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Today am I continuing my look at the work of one of my favorite Batman artists, Kelley Jones. Jones started as a cover artist on Detective Comics and then Batman and eventually to the interior artist of Batman. These books along with some other various side projects constitute one of the most dramatic looks for the Dark Knight ever.

 

9. Batman #496

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This is the first entry from the “Knightfall” storyline, but I can guarantee it won’t be the last. There is a lot going on on this cover. From an exhausted Batman assaulting the Joker to the specter of Robin Jason Todd hanging over the scene.

The expression and sweat on Batman’s face combine to show how exhausted he is from the events of “Knightfall.” Also playing into this is the blood on his fist. The other nice thing about the blood is that it adds motion to the cover as Batman has apparently been pummeling the Joker.

Joker’s expression shows that despite the blood staining his smile, he is pleased with the results. It’s obvious that Batman being pushed to his edge is ok with him. From the position of his hands, it’s clear that he’s not fighting back. He’s not punching or clawing at Batman in an attempt to defend himself.

Jason Todd’s ghost here is also well done. There is an ink splatter or maybe whiteout splatter technique used to produce an otherworldly look. Shortly after, computer coloring would become the norm in the comics industry and this probably would have achieved that way. Here, this is accomplished through hand illustration.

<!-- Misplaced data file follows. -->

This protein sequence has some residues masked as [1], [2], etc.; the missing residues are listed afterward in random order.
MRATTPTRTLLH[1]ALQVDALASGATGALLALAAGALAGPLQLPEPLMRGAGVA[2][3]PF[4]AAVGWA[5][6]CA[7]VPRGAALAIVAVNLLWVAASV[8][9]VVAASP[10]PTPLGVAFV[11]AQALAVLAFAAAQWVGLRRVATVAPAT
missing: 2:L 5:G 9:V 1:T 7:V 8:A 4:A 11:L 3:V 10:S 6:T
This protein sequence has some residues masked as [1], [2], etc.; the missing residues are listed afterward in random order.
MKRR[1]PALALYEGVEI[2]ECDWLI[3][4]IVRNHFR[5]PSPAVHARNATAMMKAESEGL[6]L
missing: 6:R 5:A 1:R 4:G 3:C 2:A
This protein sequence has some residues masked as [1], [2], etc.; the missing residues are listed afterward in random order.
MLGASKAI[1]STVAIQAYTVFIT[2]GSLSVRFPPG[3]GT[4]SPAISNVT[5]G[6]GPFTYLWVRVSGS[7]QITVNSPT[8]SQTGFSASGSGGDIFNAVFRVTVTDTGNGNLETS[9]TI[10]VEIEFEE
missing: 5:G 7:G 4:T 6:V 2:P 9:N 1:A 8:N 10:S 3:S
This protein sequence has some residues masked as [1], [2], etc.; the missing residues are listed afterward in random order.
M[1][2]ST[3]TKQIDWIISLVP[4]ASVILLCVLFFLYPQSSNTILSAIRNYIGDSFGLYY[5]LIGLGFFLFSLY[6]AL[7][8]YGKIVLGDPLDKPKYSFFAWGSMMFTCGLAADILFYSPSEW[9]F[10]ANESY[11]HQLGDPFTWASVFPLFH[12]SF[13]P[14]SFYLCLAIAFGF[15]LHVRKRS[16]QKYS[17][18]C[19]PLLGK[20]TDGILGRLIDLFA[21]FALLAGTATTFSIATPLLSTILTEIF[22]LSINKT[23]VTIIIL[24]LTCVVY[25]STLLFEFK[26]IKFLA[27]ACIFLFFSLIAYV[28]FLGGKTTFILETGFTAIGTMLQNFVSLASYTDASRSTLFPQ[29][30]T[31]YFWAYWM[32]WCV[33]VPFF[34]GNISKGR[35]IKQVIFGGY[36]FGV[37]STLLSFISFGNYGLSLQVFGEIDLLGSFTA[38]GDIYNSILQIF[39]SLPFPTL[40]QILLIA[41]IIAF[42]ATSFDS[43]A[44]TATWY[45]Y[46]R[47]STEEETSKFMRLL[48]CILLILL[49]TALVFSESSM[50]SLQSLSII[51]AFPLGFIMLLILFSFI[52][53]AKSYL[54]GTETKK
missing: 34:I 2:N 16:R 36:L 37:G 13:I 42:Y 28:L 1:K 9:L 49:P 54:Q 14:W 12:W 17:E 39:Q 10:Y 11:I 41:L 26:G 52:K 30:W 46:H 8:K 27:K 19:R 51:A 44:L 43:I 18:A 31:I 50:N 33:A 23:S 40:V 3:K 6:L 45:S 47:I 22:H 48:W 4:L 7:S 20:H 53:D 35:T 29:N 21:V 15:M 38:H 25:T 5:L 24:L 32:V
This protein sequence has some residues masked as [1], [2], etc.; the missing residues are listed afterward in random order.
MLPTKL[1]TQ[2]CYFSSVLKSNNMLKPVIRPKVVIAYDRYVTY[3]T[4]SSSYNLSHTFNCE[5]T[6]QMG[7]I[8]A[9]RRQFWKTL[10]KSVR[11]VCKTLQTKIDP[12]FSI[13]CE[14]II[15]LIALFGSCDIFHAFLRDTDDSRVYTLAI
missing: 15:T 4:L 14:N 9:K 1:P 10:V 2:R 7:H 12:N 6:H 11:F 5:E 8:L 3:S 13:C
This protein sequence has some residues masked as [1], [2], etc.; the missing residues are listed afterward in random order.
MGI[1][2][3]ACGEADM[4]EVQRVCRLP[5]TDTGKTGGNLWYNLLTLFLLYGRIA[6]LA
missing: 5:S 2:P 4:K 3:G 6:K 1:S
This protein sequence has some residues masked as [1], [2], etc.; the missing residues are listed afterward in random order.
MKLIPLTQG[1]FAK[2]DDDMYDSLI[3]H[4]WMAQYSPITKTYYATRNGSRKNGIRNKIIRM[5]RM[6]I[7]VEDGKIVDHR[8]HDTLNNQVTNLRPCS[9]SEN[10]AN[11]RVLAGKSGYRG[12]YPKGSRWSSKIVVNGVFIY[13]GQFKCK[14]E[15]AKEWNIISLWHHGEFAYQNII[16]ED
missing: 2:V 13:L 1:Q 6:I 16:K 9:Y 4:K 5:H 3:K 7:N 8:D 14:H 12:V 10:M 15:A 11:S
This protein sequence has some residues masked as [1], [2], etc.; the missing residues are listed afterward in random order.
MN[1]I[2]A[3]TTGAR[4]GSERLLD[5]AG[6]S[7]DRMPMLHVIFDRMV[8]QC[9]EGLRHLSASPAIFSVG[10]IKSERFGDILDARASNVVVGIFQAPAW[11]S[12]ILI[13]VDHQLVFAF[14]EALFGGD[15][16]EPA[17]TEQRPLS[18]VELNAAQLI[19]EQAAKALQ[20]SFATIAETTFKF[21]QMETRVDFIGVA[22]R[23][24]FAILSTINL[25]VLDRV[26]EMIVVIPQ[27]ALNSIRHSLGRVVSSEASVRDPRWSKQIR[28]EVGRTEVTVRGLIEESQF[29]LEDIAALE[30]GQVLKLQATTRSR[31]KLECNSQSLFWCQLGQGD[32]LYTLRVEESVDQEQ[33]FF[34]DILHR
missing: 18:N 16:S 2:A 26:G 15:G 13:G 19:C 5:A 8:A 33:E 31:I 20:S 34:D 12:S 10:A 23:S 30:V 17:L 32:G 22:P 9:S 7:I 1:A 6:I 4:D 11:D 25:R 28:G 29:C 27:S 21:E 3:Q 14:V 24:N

Now, most of Jones’ work is just as impressive in the original black and white. Here though, the color really adds to the overall effectiveness of the piece. From the purples on the Joker’s suit to the red blood fading into the darkness of Batman’s glove. Plus, Batman’s sickly pallor adds to the condition he is in throughout the story.

The real high point for the color here is the faded look to Jason’s spirit. Immediately, the viewer knows that this is not a normal figure. Combined with the inking technique used, the palette leads to a powerful effect.

Something I forgot to mention in the first entry is Jones’ tendency to draw GIGANTIC ears on Batman. Like much of his work it demands the “can you do that?” question when first viewed. Well Jones did it. His disregard for the “rules” of depicting mainstream superheroes are maybe best represented here.

Batman’s ears here are definitely a “10”. Even if you take into account the Sprang-Jones Scale of Batman ear length spectrum Chris Sims proposed on Comics Alliance. http://comicsalliance.com/batman-ears-investigation/ This is a case also where the fins on his gloves are almost as long as the ears!

Again, that’s more that I originally thought I would have to say about this cover and I didn’t even talk about the awesome cape on this one. Next time, I will be examining my pick for the eighth best Kelley Jones Batman cover.

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